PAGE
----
Skiing in the Sunshine

After starting the year with a burst of writing, I took the last five days off and went up to Whistler. It was beautiful and sunny, and the views ( were spectactular. No fresh snow, but I was perfectly happy spending most of my time on wide open groomed runs. Midweek skiing is definitely the way to go, if you can swing it–no lift lines and fewer people on the runs, very nice stuff.

Also had some very tasty food this trip, including crepes, tapas and Belgian chocolate fondue. Yum! Good thing I got a lot of exercise skiing to cancel out all those calories :)


  1. That Icicles pic is vaugely surreal and gorgeous.

  2. Ice, lovely? Hmmm. And here I was happy to be somewhere with not so much ice.

    You know, I’ve always classified skiing under, “Things People Do To Increase Their Chances of Dying”. Strapping things onto one’s feet to slide down the side of a mountain even faster than they otherwise would, it… well, it’s doesn’t appeal to me.

    But the pictures are lovely. :)

    • Good god, man, it’s called “fun.”

      “Some degree of risk involved” is pretty much conceptually integral to almost any activity at all likely to give pleasure to human beings. (Not that skiing is, statistically, even a particularly risky passtime, but still…)

      If it was discovered tomorrow that there was a way of preparing asparagus that gave people who ate it a warm, plesant buzzing sensation behind their foreheads, it would be discovered the day after tomorrow that preparing asparagus that way increased your chances of getting brain cancer or something. That’s just kind of the deal.

      Anyway, ditto pretty pictures. I particularly like the sun peeking out from behind the pine trees.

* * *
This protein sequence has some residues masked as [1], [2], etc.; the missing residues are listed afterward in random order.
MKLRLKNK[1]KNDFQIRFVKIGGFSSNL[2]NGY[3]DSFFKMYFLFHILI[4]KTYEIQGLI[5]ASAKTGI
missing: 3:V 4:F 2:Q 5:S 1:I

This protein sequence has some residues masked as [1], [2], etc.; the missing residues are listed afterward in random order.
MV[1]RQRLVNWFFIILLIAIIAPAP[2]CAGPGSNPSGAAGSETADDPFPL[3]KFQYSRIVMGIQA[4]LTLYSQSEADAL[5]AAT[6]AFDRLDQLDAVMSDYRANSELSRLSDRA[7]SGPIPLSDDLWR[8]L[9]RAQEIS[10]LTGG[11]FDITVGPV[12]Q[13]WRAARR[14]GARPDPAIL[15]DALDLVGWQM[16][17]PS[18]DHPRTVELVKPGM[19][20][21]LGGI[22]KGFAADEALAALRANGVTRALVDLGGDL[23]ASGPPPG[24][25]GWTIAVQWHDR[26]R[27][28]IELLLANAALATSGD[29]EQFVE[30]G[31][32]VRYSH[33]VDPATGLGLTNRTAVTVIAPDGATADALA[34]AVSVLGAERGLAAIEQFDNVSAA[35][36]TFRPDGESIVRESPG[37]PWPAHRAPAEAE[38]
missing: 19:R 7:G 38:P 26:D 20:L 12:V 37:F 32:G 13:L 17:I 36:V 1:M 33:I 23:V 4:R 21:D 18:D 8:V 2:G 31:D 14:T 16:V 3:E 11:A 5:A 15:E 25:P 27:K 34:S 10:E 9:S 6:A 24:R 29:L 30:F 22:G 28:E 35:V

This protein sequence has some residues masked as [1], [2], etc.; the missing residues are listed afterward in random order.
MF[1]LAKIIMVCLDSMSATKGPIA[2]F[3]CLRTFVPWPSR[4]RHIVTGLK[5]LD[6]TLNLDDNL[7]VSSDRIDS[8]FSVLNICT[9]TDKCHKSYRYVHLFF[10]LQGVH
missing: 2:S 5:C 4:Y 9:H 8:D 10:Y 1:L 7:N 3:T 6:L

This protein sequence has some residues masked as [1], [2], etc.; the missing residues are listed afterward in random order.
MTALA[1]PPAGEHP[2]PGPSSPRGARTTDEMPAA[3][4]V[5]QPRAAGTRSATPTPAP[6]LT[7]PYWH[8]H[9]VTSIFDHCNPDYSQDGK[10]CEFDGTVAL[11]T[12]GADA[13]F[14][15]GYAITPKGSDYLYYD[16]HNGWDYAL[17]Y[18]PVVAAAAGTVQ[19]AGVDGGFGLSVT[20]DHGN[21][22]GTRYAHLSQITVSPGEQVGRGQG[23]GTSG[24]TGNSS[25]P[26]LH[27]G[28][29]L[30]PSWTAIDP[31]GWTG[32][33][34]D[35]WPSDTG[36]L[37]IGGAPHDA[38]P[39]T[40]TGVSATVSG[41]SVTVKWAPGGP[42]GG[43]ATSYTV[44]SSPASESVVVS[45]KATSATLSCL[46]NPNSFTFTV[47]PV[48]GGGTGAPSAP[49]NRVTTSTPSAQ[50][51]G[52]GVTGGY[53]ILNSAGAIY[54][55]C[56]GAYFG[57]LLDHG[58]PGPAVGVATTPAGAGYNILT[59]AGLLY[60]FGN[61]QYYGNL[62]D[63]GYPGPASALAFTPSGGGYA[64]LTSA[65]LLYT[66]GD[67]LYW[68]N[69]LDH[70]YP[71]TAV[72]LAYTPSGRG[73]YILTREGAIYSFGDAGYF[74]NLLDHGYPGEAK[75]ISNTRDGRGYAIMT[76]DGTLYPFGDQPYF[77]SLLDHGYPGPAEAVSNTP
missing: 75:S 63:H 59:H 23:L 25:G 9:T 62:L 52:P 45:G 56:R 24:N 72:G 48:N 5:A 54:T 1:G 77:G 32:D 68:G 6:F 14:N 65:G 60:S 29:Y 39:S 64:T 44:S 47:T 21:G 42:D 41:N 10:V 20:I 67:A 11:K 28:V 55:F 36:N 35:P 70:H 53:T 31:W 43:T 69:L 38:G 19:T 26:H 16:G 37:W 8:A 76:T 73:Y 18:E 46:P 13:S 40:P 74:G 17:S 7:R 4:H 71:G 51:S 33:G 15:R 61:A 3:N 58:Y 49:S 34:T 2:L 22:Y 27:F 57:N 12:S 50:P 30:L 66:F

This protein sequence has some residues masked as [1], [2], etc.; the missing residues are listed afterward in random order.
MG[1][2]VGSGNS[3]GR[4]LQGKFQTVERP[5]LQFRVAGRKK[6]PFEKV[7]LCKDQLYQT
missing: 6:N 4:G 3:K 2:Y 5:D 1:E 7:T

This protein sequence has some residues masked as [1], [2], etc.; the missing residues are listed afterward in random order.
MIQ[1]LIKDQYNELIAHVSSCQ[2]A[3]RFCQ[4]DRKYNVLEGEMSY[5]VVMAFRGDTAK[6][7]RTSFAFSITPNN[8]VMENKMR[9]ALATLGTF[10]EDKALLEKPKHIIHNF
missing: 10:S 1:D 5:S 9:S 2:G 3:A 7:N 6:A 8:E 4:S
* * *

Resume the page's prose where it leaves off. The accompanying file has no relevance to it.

(Oh, and I’m equally happy to be living somewhere without ice, but I do think it’s visually fantastic. In Michigan, from time to time ice storms would knock out the power and it would suck, a lot, not to have heat while they ran around fixing the power lines, but I still always loved walking around looking at the surreally lovely ice-covered trees. One of the many reasons I think that the witnerlands, as much as I wouldn’t want to live there, are nice places to visit…)

      • You’ve got it exactly right about the ice–I wouldn’t want to live somewhere that was perpetually icy, but I enjoyed *visiting* someplace icy.

      • Perhaps it’s just that one of the things that triggers my asthma is cold air, but I’ve never found winter sports all that fun at all. I’ve consistently found them uncomfortable and nasty, even more than other sports. *shrug* That might also be why I much prefer to live somewhere where there’s not so much of a winter at all. It’s cool here, but livable. My few days in Saskatoon this winter — and during a relatively mild week — were pretty rough on me, physically.

        As for asparagus and brain cancer… that reminds me, I have to get some rice. (I have some asparagus and I’m planning to make this Chinese spinach & asparagus soup, but I can’t have it unless I also have rice with it.)

        • Oh, I also imagine having no depth perception is not a big help in skiing.

          But really, I don’t think it’d be fun. I am often surprised when I try things people say are fun, and discover they’re not that fun at all… to me.

    • I’d imagine the health benefits of the exercise I get while skiing more than cancel out any increased risk of dying due to ski-related injury. I think the people who are really increasing their chance of dying are the ones off in the backcountry jumping off cliffs and whatnot (something I definitely don’t do, and have no interest in doing).

      And the ice was only lovely because I was on vacation. Five days of ice is about all I’m good for :)

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